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India's annual rate of inflation based on wholesale prices decelerated further in May 2017 to 2.17 per cent from 3.85 per cent in April as food prices eased, official data showed on Wednesday.
Wholesale prices decelerated in April to 3.85 per cent from 5.29 per cent reported for March, as prices of food, fuel and manufactured products fell.
According to data from the Ministry of Commerce and Industry, the wholesale price index (WPI), with the revised base year of 2011-12, in May 2016 declined to 0.90 per cent.
On a year-on-year (YoY) basis, expenses on primary articles, which constitute 22.62 per cent of the WPI's total weightage, declined by 1.79 per cent as compared to a rise of 4.38 per cent during the same month a year ago.
However, prices of food articles dipped 2.27 per cent during the month under review.
Prices of manufactured products, which comprise nearly 64.23 per cent of the index, rose by 2.55 per cent.
The base year of the current WPI, which was revised last month from 2004-05 to 2011-12, does not include indirect taxes thus decreasing volatility in inflation at wholesale level, the government has said.
According to officials, the practice of not including the indirect taxes in WPI data is in consonance with international practices and is done to capture changes in the economy more effectively.
The updated item basket of WPI has 697 items in the new series from the earlier 676.
Official data on Monday showed that retail, or consumer price indexed (CPI), inflation in India during May fell to 2.18 per cent, as compared with 5.76 per cent in the same month of last year, pulled down by sharp fall in food prices.
The consumer food price index (CFPI) moved into deflation as prices in May fell by (-)1.05 per cent, as compared with a rise of 7.45 per cent in the corresponding month of 2016, pulled down by lower prices of pulses, cereals and perishable goods.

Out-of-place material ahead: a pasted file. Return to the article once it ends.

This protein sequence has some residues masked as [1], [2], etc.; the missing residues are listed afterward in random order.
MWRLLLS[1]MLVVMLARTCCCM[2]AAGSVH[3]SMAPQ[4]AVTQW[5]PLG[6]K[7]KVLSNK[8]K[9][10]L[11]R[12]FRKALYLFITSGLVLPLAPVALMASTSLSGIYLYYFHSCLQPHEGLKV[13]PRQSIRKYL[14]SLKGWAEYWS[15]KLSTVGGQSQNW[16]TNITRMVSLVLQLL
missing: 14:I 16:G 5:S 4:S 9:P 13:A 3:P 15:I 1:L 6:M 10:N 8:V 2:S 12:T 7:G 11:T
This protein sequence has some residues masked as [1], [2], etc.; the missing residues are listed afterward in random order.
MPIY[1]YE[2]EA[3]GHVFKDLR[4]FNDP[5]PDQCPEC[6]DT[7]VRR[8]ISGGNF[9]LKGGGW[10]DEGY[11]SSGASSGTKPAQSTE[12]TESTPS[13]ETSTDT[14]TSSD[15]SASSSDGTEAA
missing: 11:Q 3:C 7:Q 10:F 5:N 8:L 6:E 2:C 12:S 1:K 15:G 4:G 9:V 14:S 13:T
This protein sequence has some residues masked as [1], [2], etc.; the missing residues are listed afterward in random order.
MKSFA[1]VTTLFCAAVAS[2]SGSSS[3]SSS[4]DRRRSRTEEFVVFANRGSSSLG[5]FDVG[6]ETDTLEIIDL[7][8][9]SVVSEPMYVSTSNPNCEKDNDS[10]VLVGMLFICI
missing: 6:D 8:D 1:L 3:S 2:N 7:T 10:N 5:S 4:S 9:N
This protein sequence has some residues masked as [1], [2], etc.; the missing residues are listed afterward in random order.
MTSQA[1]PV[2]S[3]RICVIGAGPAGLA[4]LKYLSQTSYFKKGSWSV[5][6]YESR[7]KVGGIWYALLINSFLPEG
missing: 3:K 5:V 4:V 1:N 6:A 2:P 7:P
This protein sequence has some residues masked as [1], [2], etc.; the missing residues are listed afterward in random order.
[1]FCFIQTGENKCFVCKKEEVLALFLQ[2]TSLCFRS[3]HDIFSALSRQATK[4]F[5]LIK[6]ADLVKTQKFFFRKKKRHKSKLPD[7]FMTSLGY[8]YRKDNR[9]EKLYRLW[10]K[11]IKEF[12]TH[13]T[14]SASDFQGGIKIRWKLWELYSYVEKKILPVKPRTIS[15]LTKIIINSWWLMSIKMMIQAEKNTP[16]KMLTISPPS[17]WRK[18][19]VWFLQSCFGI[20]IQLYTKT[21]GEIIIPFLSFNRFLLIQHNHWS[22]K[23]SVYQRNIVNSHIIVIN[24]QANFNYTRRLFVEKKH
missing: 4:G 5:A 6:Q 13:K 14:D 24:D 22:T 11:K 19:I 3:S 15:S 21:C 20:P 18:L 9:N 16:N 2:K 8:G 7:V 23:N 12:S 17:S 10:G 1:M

The current inflation rate is the lowest rate since the series began in 2012.
Meanwhile, at its second bi-monthly monetary policy review of the fiscal last week, the Reserve Bank of India (RBI) held its key interest rate at 6.25 per cent for the fourth policy review in succession citing, among other things, the upside risks to inflation.
"At the current juncture, global political and financial risks materialising into imported inflation and the disbursement of allowances under the 7th central pay commission's award are upside risks," the RBI's Monetary Policy Statement said in Mumbai.
Announcing status quo on the key interest rate, RBI Governor Urjit Patel said the abrupt fall in inflation in April "from the firming trajectory that was developing in February and March has raised several issues that have to be factored into the inflation projections".
"Risks are evenly balanced, although the spatial and temporal distribution of the monsoon and the government staying the course in effective food management will play a critical role in the evolution of risks," Patel said.
(This story has not been edited by Business Standard staff and is auto-generated from a syndicated feed.)